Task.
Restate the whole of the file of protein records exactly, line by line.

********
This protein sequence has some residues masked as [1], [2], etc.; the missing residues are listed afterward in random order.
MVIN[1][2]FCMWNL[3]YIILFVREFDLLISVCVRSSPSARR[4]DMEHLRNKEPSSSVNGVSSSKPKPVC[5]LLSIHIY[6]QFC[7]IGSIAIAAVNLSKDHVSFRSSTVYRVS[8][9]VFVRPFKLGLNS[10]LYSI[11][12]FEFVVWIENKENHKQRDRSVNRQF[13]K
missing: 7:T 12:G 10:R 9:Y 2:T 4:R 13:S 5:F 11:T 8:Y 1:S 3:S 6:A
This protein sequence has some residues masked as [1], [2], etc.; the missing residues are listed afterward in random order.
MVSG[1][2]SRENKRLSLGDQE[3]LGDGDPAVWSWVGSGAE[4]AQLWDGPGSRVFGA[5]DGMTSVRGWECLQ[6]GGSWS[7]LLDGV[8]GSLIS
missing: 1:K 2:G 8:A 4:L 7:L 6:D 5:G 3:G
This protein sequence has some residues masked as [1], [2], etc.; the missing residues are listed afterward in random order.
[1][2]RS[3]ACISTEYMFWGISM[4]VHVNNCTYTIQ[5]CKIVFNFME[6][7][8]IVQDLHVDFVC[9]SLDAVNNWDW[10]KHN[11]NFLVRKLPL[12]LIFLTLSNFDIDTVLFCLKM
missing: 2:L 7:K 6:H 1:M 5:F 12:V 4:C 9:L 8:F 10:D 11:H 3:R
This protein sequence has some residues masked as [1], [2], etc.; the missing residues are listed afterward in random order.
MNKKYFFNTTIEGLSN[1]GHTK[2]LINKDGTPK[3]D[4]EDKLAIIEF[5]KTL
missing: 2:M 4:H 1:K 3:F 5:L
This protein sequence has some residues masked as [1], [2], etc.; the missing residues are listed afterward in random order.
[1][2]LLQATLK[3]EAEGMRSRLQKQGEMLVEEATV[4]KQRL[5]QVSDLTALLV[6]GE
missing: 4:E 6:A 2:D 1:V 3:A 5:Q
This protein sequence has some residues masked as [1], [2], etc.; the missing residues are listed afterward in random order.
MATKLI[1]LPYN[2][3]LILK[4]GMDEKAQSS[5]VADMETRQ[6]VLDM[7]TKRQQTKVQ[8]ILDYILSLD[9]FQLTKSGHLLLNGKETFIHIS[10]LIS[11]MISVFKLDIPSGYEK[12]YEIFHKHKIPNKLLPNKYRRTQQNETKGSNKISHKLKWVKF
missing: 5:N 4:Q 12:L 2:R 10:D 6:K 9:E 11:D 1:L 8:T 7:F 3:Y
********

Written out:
This protein sequence has some residues masked as [1], [2], etc.; the missing residues are listed afterward in random order.
MVIN[1][2]FCMWNL[3]YIILFVREFDLLISVCVRSSPSARR[4]DMEHLRNKEPSSSVNGVSSSKPKPVC[5]LLSIHIY[6]QFC[7]IGSIAIAAVNLSKDHVSFRSSTVYRVS[8][9]VFVRPFKLGLNS[10]LYSI[11][12]FEFVVWIENKENHKQRDRSVNRQF[13]K
missing: 7:T 12:G 10:R 9:Y 2:T 4:R 13:S 5:F 11:T 8:Y 1:S 3:S 6:A
This protein sequence has some residues masked as [1], [2], etc.; the missing residues are listed afterward in random order.
MVSG[1][2]SRENKRLSLGDQE[3]LGDGDPAVWSWVGSGAE[4]AQLWDGPGSRVFGA[5]DGMTSVRGWECLQ[6]GGSWS[7]LLDGV[8]GSLIS
missing: 1:K 2:G 8:A 4:L 7:L 6:D 5:G 3:G
This protein sequence has some residues masked as [1], [2], etc.; the missing residues are listed afterward in random order.
[1][2]RS[3]ACISTEYMFWGISM[4]VHVNNCTYTIQ[5]CKIVFNFME[6][7][8]IVQDLHVDFVC[9]SLDAVNNWDW[10]KHN[11]NFLVRKLPL[12]LIFLTLSNFDIDTVLFCLKM
missing: 2:L 7:K 6:H 1:M 5:F 12:V 4:C 9:L 8:F 10:D 11:H 3:R
This protein sequence has some residues masked as [1], [2], etc.; the missing residues are listed afterward in random order.
MNKKYFFNTTIEGLSN[1]GHTK[2]LINKDGTPK[3]D[4]EDKLAIIEF[5]KTL
missing: 2:M 4:H 1:K 3:F 5:L
This protein sequence has some residues masked as [1], [2], etc.; the missing residues are listed afterward in random order.
[1][2]LLQATLK[3]EAEGMRSRLQKQGEMLVEEATV[4]KQRL[5]QVSDLTALLV[6]GE
missing: 4:E 6:A 2:D 1:V 3:A 5:Q
This protein sequence has some residues masked as [1], [2], etc.; the missing residues are listed afterward in random order.
MATKLI[1]LPYN[2][3]LILK[4]GMDEKAQSS[5]VADMETRQ[6]VLDM[7]TKRQQTKVQ[8]ILDYILSLD[9]FQLTKSGHLLLNGKETFIHIS[10]LIS[11]MISVFKLDIPSGYEK[12]YEIFHKHKIPNKLLPNKYRRTQQNETKGSNKISHKLKWVKF
missing: 5:N 4:Q 12:L 2:R 10:D 6:K 9:E 11:D 1:L 8:T 7:F 3:Y